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What’s going on with labor unions? - Democratic Socialists of America, Sacramento

Mar 8, 2018

March 09, 2018 01:39

On February 26th, the dreaded Janus vs. AFSCME case was argued before the US Supreme Court. The decision that follows has the potential to undo public sector unionism as we know it and cause wages, benefits, and workplace safety standards to plummet everywhere.

The case was initiated by plaintiff Mark Janus, a public employee in Illinois, who sued his union AFSCME, arguing that mandatory union fees infringe upon his constitutional rights to free speech and free association and that he should not be forced to pay them. AFSCME argued that all employees benefit from the job protections won through union bargaining, so fair-share union fees are reasonable and anything less would give workers who choose not to pay dues a free ride and erode the union’s overall ability to function.

photo credit: Democracy Now!

Several states have already enacted laws which prohibit unions from asking for fair-share fees that ensure all employees pay union dues. These are known as “right-to-work” (RTW) laws. One state that has enacted RTW laws is West Virginia.

With weakened public sector unions, a growing trend of business unionism, and statewide austerity measures, West Virginia teachers found themselves living paycheck to paycheck with questionable benefits and shoddy union representation. When their union failed to negotiate a strong contract against an austerity-minded legislature, West Virginia teachers organized their own wildcat strike. The strike lasted for nine consecutive school days and culminated in a victory when the West Virginia legislature agreed to give teachers a 5% pay raise and more.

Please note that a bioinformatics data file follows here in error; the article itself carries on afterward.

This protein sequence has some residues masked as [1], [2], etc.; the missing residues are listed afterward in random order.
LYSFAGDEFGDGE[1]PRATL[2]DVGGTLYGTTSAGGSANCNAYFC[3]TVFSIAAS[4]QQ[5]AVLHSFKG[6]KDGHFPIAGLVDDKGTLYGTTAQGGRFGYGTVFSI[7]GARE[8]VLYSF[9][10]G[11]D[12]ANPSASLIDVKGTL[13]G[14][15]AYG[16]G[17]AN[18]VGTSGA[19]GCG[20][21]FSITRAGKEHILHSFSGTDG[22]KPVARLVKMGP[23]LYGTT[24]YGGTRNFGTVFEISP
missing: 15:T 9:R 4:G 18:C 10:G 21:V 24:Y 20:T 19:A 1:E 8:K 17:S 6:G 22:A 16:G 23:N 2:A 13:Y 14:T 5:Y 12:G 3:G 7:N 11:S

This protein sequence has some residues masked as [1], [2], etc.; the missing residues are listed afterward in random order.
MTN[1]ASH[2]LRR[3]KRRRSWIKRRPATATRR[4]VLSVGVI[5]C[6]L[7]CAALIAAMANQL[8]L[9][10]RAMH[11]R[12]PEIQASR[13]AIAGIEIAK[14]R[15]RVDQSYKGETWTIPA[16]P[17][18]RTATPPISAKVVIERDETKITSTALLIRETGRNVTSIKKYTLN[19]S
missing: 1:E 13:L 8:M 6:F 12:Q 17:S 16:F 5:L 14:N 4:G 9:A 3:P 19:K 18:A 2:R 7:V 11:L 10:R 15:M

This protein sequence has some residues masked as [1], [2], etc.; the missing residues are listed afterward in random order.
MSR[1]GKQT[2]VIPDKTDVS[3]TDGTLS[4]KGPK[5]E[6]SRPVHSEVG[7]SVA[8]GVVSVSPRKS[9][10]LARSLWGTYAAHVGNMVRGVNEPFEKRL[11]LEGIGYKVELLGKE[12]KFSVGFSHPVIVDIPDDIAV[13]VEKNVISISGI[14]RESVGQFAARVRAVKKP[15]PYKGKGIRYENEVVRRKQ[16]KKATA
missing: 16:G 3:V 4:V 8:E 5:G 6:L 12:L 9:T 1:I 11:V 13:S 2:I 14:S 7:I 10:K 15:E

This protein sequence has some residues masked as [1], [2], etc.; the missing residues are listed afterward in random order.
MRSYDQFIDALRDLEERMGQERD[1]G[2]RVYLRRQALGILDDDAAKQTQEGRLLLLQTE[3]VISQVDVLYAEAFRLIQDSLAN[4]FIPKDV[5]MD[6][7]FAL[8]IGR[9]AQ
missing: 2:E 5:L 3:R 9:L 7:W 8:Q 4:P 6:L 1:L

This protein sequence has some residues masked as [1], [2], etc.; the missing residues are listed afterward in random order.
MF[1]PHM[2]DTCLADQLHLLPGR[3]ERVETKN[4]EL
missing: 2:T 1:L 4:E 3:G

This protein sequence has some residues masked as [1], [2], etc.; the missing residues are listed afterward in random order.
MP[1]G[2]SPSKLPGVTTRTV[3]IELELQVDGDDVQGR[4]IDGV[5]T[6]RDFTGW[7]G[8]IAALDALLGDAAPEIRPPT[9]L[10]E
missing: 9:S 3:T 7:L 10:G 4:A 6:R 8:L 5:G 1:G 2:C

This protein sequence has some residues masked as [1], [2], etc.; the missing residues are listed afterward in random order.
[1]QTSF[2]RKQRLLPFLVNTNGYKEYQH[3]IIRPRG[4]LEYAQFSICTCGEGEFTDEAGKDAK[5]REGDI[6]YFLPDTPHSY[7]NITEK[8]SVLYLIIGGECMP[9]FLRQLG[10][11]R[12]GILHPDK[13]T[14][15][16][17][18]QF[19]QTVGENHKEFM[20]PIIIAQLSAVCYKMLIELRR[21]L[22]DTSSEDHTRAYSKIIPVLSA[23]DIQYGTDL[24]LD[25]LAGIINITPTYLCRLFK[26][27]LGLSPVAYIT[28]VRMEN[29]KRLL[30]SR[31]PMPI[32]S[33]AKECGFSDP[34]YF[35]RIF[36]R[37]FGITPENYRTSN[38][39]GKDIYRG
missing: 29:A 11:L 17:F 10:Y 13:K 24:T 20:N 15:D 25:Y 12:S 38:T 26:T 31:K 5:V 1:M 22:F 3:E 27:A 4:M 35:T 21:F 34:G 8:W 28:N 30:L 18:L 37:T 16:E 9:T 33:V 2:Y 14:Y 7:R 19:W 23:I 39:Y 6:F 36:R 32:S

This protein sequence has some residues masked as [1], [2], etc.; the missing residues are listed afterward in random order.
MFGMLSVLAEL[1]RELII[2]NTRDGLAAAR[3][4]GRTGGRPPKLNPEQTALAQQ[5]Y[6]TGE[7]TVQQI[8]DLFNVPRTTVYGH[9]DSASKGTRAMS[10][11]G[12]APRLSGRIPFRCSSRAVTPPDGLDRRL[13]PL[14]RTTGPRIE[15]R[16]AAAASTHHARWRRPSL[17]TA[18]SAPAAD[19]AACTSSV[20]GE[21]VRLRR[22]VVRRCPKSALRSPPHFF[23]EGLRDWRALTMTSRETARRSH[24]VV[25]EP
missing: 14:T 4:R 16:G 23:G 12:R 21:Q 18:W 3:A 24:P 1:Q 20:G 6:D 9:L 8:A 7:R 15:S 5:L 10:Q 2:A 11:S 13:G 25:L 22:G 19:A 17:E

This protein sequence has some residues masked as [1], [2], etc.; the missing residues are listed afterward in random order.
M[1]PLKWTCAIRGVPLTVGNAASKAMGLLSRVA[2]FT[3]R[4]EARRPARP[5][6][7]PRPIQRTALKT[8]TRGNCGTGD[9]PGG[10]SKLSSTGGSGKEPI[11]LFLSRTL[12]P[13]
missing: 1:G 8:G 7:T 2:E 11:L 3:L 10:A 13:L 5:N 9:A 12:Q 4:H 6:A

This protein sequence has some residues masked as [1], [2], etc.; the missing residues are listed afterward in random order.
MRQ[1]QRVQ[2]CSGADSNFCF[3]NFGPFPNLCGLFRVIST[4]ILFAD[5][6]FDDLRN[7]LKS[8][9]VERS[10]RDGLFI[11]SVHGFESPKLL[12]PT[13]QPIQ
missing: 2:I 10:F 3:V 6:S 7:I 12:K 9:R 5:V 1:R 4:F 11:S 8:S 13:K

The West Virginia teachers strike has been inspirational for many, and now teachers in Oklahoma are considering their own strike against dismally low wages and declining per-pupil spending. Arizona teachers also took inspiration from West Virginia, organizing a #RedforEd protest against low wages, bad working conditions, and school privatization, and are even considering their own strike.

“Even under [right-to-work], the labor movement can’t be suppressed.”

Many presume that the conservative Supreme Court will rule in favor of Janus this spring, voiding all statewide fair-share laws and instituting RTW across the country. If this is the case, we may see declining wages, higher fees for benefits, and lowered workplace safety standards throughout the entire public sector as a direct result of weakened union bargaining power. What’s even worse: without competition from unionized shops in the public sector, all employers may be free to start decreasing employee pay and benefits, and workers will find themselves in a race to the bottom for wages.

Regardless of the results of the Janus decision, the West Virginia teachers have shown us that it’s still possible for employees to demand higher wages and better working conditions against all odds and even against the law. Even under RTW conditions, workers led a self-determined effort to seize power and won real-world gains for themselves and all public employees in their state. Even under RTW, the labor movement can’t be suppressed.

Extensive analysis and background information is available on the West Virginia teachers strike and the Janus decision:

If you’d like to deepen your labor organizing expertise, consider attending the Labor Notes Conference, which is a gathering of grassroots labor activists who come together to discuss workplace organizing tactics and host workshops.

If you’d like to know more about the labor movement in Sacramento, consider attending a meeting with our Labor Solidarity Committee. Or attend our Beer & Roses Labor Happy Hour to get acquainted with local labor activists.

If we want a powerful and victorious labor movement post-Janus, then let’s find inspiration from our brothers and sisters in West Virginia and start organizing amongst ourselves today. The labor movement begins and ends with us.

Written by Annabel Vera

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